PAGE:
The Shoe Leather Express – THE BUTTER CAPER

(Posted: February 20, 2012)

THE BUTTER CAPER – Found on Page 28 and 29 of The Shoe Leather Express Book 1

We arrived at our next destination in total darkness and estimated ten-hour march, with nothing to eat except some morsels from our depleted Red Cross parcel or a small chunk of stale, hardened, black bread; to expect any food from our captors at this time of the night would be ludicrous.  We were starving and exhausted, but still had something to be thankful for – we were not wet and freezing.

We encountered a unique and different type of sleeping environment since our usual country farm and barn or on the ground sleeping place changed.  We were now in close proximity to a large town.  We marched through the streets and entered through an iron gated stone archway into a cobbled stone courtyard.  Cobblestones are always wet and make walking very difficult.  Our sleeping quarters were stables and the odor of recently departed equine inhabitants was readily detected.  Before we could finish making our straw beds, we were told that there was food available and to form a line outside the stable.  Within 30 seconds, we were ready and waiting.  We expected more potatoes, but in the dim light of the guards shaded flashlights we could see a huge wooden wagon with yellowish blocks suggesting a possibility of cheese.  Our elation soon diminished.  Although the first bite into the yellow brick proved differently.  We all had a pound of rancid butter!  We ate it and suffered for it later.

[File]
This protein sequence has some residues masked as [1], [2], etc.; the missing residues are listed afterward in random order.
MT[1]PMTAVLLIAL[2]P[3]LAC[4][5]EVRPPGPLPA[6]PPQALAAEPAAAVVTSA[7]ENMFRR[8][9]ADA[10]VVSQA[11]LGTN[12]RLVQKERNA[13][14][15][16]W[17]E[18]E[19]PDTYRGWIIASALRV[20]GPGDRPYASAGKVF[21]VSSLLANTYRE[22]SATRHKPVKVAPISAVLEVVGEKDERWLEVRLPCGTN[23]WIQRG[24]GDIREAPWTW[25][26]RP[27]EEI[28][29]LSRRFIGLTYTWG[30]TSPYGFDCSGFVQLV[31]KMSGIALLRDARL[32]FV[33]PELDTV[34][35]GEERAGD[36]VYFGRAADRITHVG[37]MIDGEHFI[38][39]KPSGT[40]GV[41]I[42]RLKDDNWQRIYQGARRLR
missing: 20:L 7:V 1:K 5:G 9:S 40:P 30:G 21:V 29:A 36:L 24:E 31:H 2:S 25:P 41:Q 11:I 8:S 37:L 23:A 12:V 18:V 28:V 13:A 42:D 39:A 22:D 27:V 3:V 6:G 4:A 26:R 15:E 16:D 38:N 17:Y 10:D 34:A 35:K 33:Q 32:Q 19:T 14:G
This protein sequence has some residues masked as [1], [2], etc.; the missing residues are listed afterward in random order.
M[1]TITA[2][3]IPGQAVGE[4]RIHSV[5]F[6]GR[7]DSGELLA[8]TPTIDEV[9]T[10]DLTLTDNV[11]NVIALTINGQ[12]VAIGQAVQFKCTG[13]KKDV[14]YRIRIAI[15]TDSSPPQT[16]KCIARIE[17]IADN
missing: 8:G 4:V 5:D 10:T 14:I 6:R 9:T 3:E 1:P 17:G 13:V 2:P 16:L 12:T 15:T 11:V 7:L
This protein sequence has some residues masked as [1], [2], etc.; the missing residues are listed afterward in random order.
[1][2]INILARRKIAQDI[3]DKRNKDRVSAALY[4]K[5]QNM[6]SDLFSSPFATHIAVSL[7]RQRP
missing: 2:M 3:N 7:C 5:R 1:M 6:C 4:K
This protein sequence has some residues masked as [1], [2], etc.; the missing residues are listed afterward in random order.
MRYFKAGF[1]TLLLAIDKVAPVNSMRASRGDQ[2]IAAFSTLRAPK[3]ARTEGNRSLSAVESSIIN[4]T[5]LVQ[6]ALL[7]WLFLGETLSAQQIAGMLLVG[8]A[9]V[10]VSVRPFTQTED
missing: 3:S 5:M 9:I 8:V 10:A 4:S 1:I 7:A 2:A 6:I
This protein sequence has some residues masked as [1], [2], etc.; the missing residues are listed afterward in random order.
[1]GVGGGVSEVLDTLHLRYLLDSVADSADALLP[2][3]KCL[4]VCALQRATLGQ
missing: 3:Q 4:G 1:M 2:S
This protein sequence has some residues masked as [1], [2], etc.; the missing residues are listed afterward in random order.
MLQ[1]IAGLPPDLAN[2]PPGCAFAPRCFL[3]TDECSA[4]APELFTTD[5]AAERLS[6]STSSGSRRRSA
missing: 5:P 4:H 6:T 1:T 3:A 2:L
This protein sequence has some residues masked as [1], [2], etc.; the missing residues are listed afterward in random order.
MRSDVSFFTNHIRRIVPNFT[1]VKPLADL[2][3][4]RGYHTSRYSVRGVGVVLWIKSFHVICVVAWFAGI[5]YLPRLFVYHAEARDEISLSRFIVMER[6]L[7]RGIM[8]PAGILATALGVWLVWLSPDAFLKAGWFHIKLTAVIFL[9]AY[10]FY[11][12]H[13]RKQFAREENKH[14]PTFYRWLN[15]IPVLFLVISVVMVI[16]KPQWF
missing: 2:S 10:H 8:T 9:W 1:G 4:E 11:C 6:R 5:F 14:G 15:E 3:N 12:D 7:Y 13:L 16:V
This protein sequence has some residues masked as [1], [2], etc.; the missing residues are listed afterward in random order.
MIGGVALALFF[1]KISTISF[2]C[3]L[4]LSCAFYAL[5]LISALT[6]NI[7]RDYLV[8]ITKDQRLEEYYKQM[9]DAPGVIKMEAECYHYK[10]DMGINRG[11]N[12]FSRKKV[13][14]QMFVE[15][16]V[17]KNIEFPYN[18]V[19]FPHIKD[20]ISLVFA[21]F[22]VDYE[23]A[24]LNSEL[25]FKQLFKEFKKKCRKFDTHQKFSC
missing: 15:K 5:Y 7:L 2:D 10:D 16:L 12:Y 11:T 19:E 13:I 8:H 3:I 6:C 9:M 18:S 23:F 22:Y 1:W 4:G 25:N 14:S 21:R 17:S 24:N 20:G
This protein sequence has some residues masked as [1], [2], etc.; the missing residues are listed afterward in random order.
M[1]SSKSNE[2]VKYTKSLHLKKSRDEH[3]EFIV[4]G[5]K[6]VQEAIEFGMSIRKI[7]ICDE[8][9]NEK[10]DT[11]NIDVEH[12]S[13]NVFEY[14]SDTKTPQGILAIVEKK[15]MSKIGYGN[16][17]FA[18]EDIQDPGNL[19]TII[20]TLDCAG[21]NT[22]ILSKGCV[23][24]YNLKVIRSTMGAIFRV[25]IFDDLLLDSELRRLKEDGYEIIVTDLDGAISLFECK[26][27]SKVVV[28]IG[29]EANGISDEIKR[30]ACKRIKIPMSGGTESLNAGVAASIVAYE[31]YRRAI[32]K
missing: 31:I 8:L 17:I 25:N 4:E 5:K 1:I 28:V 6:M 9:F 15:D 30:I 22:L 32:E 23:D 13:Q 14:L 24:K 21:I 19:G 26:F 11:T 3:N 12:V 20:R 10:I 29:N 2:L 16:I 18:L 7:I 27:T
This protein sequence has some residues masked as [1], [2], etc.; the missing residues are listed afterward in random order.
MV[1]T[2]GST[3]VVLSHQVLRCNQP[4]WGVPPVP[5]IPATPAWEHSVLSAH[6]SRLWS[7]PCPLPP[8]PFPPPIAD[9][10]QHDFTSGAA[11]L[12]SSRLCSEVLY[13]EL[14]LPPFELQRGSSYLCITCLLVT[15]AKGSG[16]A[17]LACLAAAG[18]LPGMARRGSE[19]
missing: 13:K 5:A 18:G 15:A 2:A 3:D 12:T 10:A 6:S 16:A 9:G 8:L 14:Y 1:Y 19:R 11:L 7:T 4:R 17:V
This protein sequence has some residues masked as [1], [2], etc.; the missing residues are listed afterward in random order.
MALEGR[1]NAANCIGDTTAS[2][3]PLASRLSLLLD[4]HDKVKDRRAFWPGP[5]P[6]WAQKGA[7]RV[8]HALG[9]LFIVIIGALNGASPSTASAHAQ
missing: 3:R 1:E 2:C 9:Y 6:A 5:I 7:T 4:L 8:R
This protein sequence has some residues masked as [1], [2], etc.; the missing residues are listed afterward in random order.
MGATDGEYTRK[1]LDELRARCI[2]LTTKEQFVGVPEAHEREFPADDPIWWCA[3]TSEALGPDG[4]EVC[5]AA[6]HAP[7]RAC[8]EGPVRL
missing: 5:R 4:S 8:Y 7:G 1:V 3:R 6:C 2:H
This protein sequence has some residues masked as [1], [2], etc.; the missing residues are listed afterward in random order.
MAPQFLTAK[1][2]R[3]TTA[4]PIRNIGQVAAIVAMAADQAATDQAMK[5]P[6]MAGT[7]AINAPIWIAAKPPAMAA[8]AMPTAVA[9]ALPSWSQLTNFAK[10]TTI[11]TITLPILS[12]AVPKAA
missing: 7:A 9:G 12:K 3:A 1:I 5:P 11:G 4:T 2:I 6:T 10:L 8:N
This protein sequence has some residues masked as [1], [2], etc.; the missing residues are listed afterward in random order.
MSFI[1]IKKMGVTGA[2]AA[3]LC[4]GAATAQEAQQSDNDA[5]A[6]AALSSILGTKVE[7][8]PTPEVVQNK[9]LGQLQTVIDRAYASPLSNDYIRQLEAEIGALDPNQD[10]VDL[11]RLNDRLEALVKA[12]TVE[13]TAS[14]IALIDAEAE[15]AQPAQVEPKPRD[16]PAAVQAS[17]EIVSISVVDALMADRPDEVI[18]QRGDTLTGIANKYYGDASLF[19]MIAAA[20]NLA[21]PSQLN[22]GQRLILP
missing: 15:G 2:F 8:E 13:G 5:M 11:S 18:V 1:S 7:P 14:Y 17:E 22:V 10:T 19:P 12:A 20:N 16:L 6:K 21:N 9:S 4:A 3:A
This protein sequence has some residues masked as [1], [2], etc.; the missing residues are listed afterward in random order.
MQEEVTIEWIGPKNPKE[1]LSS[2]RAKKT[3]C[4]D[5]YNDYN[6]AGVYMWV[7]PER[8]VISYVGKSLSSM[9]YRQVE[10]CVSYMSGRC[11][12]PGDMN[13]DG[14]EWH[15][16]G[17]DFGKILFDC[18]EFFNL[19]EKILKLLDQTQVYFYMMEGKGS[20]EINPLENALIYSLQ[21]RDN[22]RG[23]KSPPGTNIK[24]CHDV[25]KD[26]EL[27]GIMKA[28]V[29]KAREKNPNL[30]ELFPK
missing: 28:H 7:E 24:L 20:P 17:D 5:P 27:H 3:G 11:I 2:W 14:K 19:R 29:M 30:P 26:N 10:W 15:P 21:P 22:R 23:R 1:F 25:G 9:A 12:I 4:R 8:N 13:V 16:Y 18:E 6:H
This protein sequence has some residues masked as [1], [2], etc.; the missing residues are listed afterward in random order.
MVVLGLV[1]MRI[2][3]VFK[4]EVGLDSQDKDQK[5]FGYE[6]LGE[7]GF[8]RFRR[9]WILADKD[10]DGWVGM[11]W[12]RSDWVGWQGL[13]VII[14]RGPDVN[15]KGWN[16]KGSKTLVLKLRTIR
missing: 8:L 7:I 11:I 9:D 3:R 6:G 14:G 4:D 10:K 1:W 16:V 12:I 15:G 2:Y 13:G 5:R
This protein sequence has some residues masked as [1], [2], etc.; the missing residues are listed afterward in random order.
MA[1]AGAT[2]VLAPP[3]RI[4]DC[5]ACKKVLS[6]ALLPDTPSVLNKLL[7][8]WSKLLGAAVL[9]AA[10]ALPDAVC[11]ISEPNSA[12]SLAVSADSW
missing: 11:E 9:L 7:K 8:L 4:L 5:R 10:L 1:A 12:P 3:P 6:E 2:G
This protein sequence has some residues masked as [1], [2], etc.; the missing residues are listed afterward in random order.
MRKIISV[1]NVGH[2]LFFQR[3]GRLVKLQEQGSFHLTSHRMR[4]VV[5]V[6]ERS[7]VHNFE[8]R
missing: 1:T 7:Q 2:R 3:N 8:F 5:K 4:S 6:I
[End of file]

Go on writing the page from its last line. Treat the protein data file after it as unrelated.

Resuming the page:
Price, Mays and I were still combines.  Prentice H. Price was a Mississippi boy whose ambition before, during and after the war was to become a minister.  I wrote a poem in my Log Book about all of the POWs in Room #9, Barracks #3, Stalag Luft IV.  It’s called “Kriegie Characters:” and the little ditty about Price was: 

Prentice H. Price is a character,

The Golden Gate he’s seekin’.

He’s usually reading the Bible

‘Cause he’s the room’s chief Deacon. 

It may be corny, but to this day I can recall each of the thirty-three POWs in Room #9.  After we received our pound of rancid butter, Price approached Mays and I and told us that he had been praying for food during the entire days’ march and continued praying for food even when it seemed hopeless.  Then he said his prayers were answered; even though rancid butter was his reward, he still kept the faith.  He then admitted that he took an extra pound of the rancid butter that would have deprived another POW of his share.  He said he was going back to return the butter, but we tried to convince him that his taking the butter was actually helping a fellow POW.  There had been more than enough to go around.  After some of the POWs had tasted the butter many more could have had seconds.  Price returned the butter to the wagon.  I guess the moral of the story is, “Don’t steal rancid butter.”

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